Shabbat Shalom! – Parashat Noach

Image: Noah’s ark. He and his sons are loading the animals. (Gellinger/Pixabay)

This week’s Torah portion is Noach. You know – the guy with the Ark? There’s another famous story in there as well, the story of the Tower of Babel. You know the kiddy versions of these stories, but remember those are sanitized! This week’s portion includes some truly strange stories.

The great thing about Torah stories is that even though the words do not change, every year when we come back around to them, we are in a different place in our lives. When I was little, I was fascinated by the thought of all those animals: it seemed wonderful! When I was a young mother, I thought about Mrs. Noah: poor woman, all those animals and children to care for! This year, I think about the Flood itself: after a month of weird sunny hurricane winds, monster fires and displacement, and the Darkness visited upon some of us in California by our own electric utility, natural disaster seems almost, well, natural.

So take a look at these famous stories: read the parashah for yourself! Here are some writers with different points of view on the stories in Parashat Noah:

Is A Rainbow a Good Thing? – Blog: Six Degrees of Kosher Bacon

We have to stop taking the world for granted – Rabbi Sylvia Rothschild

Another Brick in the Wall – Rabbi Dan Moskovitz

“A Tzaddik Knows the Soul of His Beast” – Rabbi Ruth Adar

Noah, the raven, and the dove – Rabbi Kari Hofmeister Tuling, PhD

The Open Invitation – Rabbi Rachel Barenblat

Righteous In His Time – Rabbi Jordan Parr

The Scary Side of Noah’s Ark – Rabbi Ruth Adar

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“A Tzaddik Knows the Soul of His Beast”

Image: Three domesticated alpacas. (Kasjan Farbisz / Pixabay

Parashat Noach (Noah) tells the Biblical version of the story of Noah and the Ark. Makers of children’s storybooks have long focused on a sanitized version of the story to tell a charming tale about a boat full of animals that boarded “two-by-two.” Midrash offers us some hair-raising details – definitely not for kiddos! – about what happened on an ark with lions, tigers, and bears.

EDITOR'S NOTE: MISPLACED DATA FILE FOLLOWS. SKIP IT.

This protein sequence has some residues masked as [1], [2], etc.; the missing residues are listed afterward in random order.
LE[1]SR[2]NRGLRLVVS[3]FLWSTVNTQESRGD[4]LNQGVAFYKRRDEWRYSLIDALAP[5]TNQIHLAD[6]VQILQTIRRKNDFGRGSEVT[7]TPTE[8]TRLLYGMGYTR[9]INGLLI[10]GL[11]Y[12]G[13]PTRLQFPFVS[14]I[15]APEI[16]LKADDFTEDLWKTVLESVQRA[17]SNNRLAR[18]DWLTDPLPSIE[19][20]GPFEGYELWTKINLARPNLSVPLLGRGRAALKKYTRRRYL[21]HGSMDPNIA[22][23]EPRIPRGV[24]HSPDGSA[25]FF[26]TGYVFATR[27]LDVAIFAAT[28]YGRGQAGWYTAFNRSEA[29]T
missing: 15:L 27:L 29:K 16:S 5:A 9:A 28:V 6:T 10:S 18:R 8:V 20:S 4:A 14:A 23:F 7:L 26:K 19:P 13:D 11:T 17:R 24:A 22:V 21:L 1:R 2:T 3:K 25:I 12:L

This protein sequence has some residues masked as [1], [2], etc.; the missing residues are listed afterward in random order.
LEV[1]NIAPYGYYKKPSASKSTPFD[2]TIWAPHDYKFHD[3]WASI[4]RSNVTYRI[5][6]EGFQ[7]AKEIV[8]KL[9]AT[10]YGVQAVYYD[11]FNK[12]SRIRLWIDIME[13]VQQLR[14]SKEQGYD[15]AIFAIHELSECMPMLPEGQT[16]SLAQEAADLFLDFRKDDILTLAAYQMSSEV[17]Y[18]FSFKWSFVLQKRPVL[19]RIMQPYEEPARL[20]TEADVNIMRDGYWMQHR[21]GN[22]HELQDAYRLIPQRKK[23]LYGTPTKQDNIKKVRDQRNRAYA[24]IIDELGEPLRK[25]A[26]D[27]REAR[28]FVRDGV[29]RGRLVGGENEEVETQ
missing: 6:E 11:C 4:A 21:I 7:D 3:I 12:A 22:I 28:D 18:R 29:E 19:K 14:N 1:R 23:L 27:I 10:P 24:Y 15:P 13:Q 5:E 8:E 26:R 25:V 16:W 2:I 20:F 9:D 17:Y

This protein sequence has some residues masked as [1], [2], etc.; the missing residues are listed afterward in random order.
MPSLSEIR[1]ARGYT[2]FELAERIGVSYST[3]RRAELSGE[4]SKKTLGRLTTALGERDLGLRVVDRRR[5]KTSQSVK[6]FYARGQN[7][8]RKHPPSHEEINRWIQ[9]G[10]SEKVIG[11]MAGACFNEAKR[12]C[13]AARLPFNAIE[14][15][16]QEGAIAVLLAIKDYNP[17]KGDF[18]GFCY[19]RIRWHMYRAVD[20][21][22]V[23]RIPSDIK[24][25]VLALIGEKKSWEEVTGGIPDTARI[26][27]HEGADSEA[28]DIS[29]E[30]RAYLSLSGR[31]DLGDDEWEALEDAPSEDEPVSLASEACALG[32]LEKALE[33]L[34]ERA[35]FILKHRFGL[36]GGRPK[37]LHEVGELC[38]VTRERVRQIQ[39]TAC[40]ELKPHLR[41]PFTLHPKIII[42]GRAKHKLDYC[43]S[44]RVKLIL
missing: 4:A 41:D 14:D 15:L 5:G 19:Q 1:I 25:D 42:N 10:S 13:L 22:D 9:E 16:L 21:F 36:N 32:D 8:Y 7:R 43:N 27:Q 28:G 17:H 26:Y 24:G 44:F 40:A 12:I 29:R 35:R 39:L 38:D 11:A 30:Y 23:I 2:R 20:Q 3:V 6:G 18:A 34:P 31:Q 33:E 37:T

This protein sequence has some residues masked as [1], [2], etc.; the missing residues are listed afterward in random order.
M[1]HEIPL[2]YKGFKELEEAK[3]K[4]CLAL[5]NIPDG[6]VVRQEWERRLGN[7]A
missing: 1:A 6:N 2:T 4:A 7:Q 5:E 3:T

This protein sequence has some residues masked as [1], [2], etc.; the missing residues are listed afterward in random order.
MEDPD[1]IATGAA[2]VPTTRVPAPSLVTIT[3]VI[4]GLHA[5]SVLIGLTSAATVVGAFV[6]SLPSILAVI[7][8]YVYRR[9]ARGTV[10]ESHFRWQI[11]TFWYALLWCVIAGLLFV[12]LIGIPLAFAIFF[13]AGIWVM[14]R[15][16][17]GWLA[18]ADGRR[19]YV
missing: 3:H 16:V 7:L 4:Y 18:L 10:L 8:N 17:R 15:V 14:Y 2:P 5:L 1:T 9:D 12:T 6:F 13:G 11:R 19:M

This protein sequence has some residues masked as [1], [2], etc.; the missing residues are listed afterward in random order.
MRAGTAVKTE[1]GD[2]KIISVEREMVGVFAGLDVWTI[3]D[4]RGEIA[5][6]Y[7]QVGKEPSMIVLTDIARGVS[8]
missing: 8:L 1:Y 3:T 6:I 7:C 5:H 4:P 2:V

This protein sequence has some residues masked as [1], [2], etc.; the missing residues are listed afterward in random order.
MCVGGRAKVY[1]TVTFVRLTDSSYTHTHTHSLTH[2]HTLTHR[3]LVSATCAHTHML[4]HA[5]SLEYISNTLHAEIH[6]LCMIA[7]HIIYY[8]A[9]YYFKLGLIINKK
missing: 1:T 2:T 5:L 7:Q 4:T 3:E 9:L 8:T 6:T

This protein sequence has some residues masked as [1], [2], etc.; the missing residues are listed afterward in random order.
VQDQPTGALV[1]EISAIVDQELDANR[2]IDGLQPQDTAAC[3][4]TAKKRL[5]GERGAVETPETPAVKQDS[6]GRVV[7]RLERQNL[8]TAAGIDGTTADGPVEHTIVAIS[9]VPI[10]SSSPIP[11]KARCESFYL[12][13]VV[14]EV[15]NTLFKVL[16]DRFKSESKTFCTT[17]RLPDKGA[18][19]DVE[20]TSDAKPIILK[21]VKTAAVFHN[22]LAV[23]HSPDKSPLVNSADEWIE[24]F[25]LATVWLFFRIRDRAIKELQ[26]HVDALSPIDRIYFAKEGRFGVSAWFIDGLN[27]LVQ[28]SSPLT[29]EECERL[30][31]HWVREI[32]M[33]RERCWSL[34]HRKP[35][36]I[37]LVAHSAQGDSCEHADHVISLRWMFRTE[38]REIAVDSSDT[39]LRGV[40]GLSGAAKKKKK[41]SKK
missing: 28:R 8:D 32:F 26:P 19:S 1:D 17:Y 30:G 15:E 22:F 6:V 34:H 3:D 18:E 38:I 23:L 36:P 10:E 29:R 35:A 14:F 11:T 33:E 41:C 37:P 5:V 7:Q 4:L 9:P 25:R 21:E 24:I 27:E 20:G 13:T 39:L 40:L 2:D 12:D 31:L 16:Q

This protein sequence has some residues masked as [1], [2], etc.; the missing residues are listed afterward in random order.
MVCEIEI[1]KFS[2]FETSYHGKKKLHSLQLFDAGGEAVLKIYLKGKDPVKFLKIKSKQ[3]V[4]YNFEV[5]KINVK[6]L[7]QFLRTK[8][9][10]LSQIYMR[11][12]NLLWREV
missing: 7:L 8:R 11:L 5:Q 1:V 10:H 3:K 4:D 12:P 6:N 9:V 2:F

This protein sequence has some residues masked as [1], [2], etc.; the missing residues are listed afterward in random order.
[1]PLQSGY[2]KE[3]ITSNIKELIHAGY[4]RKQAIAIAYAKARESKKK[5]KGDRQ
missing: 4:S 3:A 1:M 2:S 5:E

This Torah portion also offers an opportunity to talk a little bit about Jewish values regarding our treatment of animals. Rabbi Joseph Telushkin points out that there are a number of Torah passages that address our behavior and attitudes about the beasts around us:

Six days you shall labor and do all your work, but the seventh day is a sabbath of the LORD your God: you shall not do any work—you, your son or daughter, your male or female slave, or your cattle, or the stranger who is within your settlements.

Exodus 19:9-10

If, along the road, you chance upon a bird’s nest, in any tree or on the ground, with fledglings or eggs and the mother sitting over the fledglings or on the eggs, do not take the mother together with her young.

Deuteronomy 22:6

You shall not plow with an ox and an ass together.

Deuteronomy 22:10

You shall not muzzle an ox while it is threshing.

Deuteronomy 25:4

There is a Jewish legal term for these laws and their corollaries, which are developed further in discussions in Talmud and elsewhere. It is tza’ar ba’alei chayyim, the prevention of cruelty to animals. Human beings are permitted to make use of animals to do work, and we are permitted to eat some animals, within limits, but we are not allowed to be cruel.